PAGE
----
Marijuana Abuse Effects, Signs & Symptoms

What is Marijuana Abuse

Understanding Marijuana Abuse

Marijuana is one of the most popular substances of abuse in the United States. While many people mistakenly believe that marijuana is a “safe” drug, the abuse of this substance can result in negative consequences.

Marijuana produces feelings of relaxation and a sense of detachment, and it can be addictive. Dependence upon marijuana is known clinically as cannabis use disorder. If you become addicted to marijuana, you may be at increased risk for physical, psychological, and social harm.

Thankfully, there is treatment available that can help you overcome an addiction to marijuana.


Statistics of Marijuana Abuse

The American Psychiatric Association (APA) reports that marijuana is one of the most commonly abused psychoactive substances in the world. The 12-month prevalence of cannabis use disorder in American adults over age 18 is roughly 1.5%. Statistics indicate that more men than women abuse marijuana, with 2.2% of men abusing it compared to 0.8% of women.


What are the Causes of Marijuana Abuse

The causes and risk factors connected to a person’s likelihood of abusing marijuana can be explained further in the following:

Genetic: Individuals who possess a family history of substance abuse, including the abuse of marijuana, are at greater risk for abusing marijuana than are those who do not have this type of family history.

Environmental: Certain environmental factors can affect one’s likelihood of abusing marijuana and eventually struggling with cannabis use disorder. The APA states that having a low socioeconomic status, living in an unstable environment, experiencing abuse or neglect, smoking tobacco, or struggling academically can all increase the risk for marijuana abuse. Additionally, associating with others who abuse marijuana can also increase this risk.

Risk Factors:

  • Family history of substance abuse and addiction
  • Suffering from antisocial personality disorder
  • Lacking inhibition
  • Suffering from conduct disorder during childhood or adolescence
  • Being the victim of abuse and/or neglect
  • Having easy access to marijuana

Signs and Symptoms

Learn More About the Signs and Symptoms of Marijuana Abuse

The signs and symptoms that an individual who is abusing marijuana might display can vary, yet commonly include the following symptoms:

Behavioral symptoms:

  • Withdrawing from friends and family members
  • Being in possession of drug paraphernalia
  • Engaging in behaviors that could be deemed risky or reckless
  • Unexplained absences from work
  • Decline in performance at work
  • No longer participating in activities that were once enjoyed

Physical symptoms:

  • Impaired motor coordination
  • Dry mouth
  • Bloodshot eyes
  • Increased appetite

Cognitive symptoms:

  • Perceptual disturbances
  • Impaired judgment
  • Experiencing the sensation of time slowing down

Psychosocial symptoms:

  • Euphoria
  • Irritability
  • Agitation
  • Decline interest in things that one once found pleasurable
  • Anxiety


Understanding the Effects of Marijuana Abuse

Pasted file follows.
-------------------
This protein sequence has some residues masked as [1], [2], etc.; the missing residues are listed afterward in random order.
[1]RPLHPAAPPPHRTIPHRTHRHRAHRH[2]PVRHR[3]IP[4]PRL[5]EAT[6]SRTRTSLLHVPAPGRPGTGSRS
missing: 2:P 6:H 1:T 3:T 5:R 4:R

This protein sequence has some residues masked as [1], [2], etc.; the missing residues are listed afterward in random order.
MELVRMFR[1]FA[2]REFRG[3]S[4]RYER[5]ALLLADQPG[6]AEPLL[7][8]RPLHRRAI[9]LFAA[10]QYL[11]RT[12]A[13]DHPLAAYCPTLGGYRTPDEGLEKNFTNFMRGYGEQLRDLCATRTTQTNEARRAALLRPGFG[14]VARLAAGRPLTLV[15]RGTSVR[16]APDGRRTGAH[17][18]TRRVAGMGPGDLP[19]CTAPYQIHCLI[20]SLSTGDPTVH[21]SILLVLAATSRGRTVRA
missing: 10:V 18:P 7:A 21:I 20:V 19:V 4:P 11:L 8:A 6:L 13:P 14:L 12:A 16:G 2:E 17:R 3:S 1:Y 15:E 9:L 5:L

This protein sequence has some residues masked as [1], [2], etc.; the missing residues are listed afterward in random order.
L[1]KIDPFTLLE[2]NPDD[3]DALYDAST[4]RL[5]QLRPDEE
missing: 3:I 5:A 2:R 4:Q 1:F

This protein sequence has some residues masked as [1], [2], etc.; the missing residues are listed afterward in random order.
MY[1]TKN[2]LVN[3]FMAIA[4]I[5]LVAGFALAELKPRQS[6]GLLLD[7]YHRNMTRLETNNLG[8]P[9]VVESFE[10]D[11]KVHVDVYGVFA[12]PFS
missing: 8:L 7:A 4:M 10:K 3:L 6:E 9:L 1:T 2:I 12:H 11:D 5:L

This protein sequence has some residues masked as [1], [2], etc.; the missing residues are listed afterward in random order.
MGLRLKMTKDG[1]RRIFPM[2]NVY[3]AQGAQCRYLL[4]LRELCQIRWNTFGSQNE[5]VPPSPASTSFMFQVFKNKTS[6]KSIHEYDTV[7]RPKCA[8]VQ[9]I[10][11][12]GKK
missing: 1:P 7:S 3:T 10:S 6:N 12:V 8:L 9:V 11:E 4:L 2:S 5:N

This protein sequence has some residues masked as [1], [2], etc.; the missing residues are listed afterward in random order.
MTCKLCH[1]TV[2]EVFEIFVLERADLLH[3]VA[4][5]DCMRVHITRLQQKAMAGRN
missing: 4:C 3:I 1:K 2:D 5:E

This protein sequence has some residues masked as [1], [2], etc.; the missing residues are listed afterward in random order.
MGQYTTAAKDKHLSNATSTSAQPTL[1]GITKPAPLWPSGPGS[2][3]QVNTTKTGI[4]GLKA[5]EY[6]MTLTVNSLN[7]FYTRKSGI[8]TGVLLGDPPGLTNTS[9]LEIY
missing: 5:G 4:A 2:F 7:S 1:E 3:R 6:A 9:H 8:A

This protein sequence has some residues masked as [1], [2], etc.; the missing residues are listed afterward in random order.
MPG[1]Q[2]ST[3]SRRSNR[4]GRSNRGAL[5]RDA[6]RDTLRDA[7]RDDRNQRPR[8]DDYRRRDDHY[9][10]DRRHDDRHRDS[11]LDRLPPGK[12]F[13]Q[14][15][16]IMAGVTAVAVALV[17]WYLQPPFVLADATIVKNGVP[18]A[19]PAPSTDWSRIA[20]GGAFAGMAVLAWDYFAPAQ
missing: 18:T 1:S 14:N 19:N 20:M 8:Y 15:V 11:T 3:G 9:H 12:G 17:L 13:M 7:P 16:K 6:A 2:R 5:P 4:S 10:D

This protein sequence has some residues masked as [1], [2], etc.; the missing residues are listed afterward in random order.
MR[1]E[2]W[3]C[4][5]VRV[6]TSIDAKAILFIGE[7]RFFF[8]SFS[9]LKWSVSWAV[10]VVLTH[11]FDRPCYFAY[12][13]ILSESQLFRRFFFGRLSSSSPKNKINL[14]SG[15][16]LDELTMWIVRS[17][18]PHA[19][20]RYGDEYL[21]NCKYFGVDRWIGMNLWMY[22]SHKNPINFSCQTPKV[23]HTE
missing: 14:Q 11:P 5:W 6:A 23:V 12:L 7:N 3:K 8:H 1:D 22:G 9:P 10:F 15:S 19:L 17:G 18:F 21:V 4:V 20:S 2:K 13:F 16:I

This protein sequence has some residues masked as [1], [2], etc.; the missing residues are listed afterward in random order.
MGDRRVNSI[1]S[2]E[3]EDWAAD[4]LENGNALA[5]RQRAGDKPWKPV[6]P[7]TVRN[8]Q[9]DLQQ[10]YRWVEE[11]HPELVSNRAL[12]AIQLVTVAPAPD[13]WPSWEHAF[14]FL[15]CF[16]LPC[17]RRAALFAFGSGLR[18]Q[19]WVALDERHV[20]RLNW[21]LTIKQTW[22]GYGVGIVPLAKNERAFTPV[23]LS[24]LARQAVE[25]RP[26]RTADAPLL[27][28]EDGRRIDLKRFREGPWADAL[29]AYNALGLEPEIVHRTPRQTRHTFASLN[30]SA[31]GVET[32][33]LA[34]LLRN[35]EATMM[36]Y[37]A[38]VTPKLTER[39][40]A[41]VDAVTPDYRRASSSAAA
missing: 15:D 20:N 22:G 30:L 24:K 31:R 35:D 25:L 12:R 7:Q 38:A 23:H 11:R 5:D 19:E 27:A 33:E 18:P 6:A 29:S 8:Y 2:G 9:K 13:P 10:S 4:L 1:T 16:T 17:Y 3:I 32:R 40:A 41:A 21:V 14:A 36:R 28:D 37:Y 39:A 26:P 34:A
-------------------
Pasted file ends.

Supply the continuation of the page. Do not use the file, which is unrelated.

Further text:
Abusing marijuana can lead to many detriments throughout a person’s life. Both psychosocial and cognitive functioning can be affected, as can one’s physical health and overall wellbeing. Some of these effects can include the following:

  • Disturbed social relationships
  • Interaction with law enforcement
  • Familial strife, including divorce or loss of child custody
  • Suffering from an acute episode of psychosis
  • Onset of new, or worsening of preexisting, symptoms of mental health disorders
  • Cognitive impairment
  • Disturbances in one’s ability to perform occupationally, potentially leading to job loss or demotion
  • Respiratory illnesses

Withdrawal and Overdose

Learn More About the Effects of Marijuana Withdrawal and Overdose

When individuals who have been abusing marijuana suddenly end their use, a number of withdrawal symptoms can develop. While withdrawing from marijuana likely will not be as painful as withdrawing from other substances like alcohol or heroin, it can still produce distress. Some of these symptoms can include the following:

  • Depressed mood
  • Chills
  • Abdominal pain
  • Nervousness
  • Restlessness
  • Shakiness / tremors
  • Decreased appetite
  • Sleep difficulties
  • Fever
  • Sudden and unwarranted anger or aggression
  • Anxiety
  • Irritability
  • Headache
  • Sweating
  • Weight loss

Co-Occurring Disorders

Marijuana Addiction and Co-Occurring Disorders

Cannabis use disorder often co-occurs with other mental health conditions, including the following:

  • Antisocial personality disorder
  • Major depressive disorder
  • Schizophrenia
  • Alcohol use disorder
  • Stimulant use disorder
  • Other substance use disorders
  • Obsessive-compulsive disorder (OCD)
  • Paranoid personality disorder
  • Bipolar I disorder
  • Anxiety disorders

My daughter was smoking weed and it was hurting her in school. North Tampa helped her stop smoking and her grades have since risen dramatically.

– Janet T.
Marks of Quality Care
  • Centers for Medicare & Medicaid Services (CMS)
  • Florida Agency for Health Care Administration
  • Florida Department of Children and Families
  • The Joint Commission (JCAHO) Gold Seal of Approval